Explains why masks can cause difficult feelings, and gives practical tips on how to cope. Includes information on exemptions for mental health reasons.
We all want to help stop the spread of coronavirus. And we know it feels difficult. It means making big changes in our lives, like social distancing and wearing masks.
But masks are not easy for everyone. Some of us may find covering our face very hard, or even impossible to cope with.
Others may find it hard to interact with people who are wearing masks, or not wearing them. And for those of us with existing mental health problems, masks may pose extra challenges.
"I get very anxious about all the people who wear masks, they make me feel like I am full of dirt and germs."
If you feel able to wear a mask or face covering, then you must.
But there are circumstances where people may not be able to. The Government says you do not have to wear a mask if you have a 'reasonable excuse'.
You might also hear people talking about being 'exempt' or having a 'mask exemption'.
The exact guidance on how this applies to mental health conditions is written differently for England and Wales. And it’s being updated quite often. But in practice the meaning is similar.
In both nations, reasonable excuses for mental health include:
In England, the guidance also specifies that a reasonable excuse would be:
There are no clear-cut definitions of 'mental impairment' or 'severe distress' in mask regulations. These terms may cover a lot of different experiences.
For example, wearing a mask might trigger acute symptoms of your mental health condition. Because of this, you might feel impaired or severely distressed.
Some examples might be:
It can be hard to judge if you feel 'unwell enough' to have a reasonable excuse not to wear a mask. But remember: you are the expert on your own experience.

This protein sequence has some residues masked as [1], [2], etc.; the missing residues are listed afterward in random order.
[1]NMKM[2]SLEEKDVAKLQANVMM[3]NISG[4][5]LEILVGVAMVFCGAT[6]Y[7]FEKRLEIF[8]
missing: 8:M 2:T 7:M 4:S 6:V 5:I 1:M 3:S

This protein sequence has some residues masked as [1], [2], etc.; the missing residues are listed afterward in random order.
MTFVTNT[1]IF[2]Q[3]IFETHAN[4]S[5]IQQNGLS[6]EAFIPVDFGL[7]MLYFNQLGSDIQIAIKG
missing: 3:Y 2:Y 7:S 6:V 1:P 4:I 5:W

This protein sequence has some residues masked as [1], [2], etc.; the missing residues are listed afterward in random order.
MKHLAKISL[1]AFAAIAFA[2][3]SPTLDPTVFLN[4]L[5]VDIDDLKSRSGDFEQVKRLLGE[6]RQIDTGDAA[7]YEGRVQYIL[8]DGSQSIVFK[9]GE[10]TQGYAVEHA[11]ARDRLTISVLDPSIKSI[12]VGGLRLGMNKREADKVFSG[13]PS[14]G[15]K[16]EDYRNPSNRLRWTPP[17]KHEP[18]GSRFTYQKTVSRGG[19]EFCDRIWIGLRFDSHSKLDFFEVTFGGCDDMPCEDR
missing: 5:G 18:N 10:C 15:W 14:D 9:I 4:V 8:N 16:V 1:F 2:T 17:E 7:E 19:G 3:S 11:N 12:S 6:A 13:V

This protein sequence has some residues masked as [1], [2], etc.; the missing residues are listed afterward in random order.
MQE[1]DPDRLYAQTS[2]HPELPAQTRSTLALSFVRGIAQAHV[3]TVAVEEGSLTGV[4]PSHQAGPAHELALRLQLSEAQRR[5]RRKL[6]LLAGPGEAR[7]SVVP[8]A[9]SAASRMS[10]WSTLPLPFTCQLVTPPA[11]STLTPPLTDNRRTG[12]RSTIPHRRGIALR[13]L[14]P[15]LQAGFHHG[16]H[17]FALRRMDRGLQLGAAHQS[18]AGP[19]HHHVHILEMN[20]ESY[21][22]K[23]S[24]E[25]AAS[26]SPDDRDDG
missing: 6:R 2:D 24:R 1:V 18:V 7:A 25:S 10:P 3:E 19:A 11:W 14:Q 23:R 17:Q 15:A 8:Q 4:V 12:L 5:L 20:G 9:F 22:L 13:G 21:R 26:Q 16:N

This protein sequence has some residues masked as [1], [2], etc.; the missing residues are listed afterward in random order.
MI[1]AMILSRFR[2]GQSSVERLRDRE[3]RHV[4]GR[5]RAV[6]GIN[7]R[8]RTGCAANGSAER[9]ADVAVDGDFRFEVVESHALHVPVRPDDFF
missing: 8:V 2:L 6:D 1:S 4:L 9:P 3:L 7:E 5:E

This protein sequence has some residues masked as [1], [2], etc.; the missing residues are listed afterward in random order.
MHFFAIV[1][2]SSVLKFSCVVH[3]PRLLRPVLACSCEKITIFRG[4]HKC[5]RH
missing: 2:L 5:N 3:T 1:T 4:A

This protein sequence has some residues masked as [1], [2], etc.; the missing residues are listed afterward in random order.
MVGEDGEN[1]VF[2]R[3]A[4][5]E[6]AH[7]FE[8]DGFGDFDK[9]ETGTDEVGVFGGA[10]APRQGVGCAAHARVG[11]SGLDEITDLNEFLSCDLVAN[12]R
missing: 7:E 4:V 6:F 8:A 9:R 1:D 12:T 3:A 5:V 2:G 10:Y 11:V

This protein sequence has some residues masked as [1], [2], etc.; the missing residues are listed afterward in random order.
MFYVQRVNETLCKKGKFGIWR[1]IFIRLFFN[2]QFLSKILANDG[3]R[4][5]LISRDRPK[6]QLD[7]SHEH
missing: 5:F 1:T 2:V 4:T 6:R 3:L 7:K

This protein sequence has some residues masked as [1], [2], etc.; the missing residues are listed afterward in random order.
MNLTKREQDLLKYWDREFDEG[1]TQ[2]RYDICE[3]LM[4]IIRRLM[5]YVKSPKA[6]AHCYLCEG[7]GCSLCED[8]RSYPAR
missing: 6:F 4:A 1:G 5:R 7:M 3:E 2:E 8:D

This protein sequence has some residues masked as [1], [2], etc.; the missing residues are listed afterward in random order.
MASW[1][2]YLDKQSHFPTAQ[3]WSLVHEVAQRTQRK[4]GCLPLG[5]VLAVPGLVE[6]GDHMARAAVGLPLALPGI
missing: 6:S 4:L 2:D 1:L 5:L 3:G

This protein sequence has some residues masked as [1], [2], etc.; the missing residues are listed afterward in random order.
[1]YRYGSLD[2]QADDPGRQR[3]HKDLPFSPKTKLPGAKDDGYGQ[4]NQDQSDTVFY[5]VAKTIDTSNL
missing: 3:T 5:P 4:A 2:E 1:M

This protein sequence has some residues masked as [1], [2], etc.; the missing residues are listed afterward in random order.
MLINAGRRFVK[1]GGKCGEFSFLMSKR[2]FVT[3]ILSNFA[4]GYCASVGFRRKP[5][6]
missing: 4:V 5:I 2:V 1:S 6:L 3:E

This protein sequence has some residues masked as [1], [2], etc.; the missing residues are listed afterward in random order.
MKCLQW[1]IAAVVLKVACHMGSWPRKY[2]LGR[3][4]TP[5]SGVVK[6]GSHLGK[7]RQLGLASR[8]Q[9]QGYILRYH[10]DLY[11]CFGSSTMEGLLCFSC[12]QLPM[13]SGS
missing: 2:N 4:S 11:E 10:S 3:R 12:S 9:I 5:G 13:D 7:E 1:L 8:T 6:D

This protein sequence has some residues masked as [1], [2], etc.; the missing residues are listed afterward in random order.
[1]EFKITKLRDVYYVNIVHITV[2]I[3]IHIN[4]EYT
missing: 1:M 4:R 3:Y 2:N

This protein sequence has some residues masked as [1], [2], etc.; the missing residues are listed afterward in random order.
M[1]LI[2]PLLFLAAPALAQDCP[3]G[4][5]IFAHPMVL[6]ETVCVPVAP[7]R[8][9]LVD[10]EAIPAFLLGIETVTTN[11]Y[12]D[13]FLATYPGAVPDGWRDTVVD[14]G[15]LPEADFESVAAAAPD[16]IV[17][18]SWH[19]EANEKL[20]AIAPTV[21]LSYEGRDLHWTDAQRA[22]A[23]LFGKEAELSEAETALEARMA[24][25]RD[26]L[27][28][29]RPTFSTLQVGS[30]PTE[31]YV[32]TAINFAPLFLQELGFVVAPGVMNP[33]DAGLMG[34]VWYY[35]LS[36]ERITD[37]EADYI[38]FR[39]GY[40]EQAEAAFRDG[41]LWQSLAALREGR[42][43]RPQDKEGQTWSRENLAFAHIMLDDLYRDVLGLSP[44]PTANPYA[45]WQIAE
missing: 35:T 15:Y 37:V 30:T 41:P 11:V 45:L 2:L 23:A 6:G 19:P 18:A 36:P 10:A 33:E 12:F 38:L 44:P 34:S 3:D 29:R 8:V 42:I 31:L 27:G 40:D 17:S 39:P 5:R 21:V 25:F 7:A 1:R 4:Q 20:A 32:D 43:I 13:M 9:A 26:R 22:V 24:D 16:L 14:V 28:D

You might not have an existing mental health diagnosis. But you may still feel overwhelmingly anxious, distressed or unwell when wearing a mask.
You don't need to prove you have a reasonable excuse. There's no legal document or proof that you need to carry on you.
If you're challenged about not wearing a mask, you could:
Unfortunately, you might find that not everyone understands, or is supportive. This can be hard to cope with, but you're not alone. Consider trying some general self-care tips and ideas to help look after yourself.
If wearing a mask makes you feel panicky or like it's harder to breathe, you could:
"It's so hard to wear a mask and carry on all day when underneath I feel sheer panic."
If wearing a particular material creates sensory overload, you could:
"I feel very claustrophobic and the masks make my face sore."
If wearing a mask steams up your glasses and makes it hard to see, you could:
If covering part of your face makes you feel uncomfortable in your body image or identity, you could:
If seeing other people in masks makes you feel uneasy or afraid, you could:
There are many ways we can be supportive to people who might be struggling with masks.
This information was last updated on 18 December 2020.
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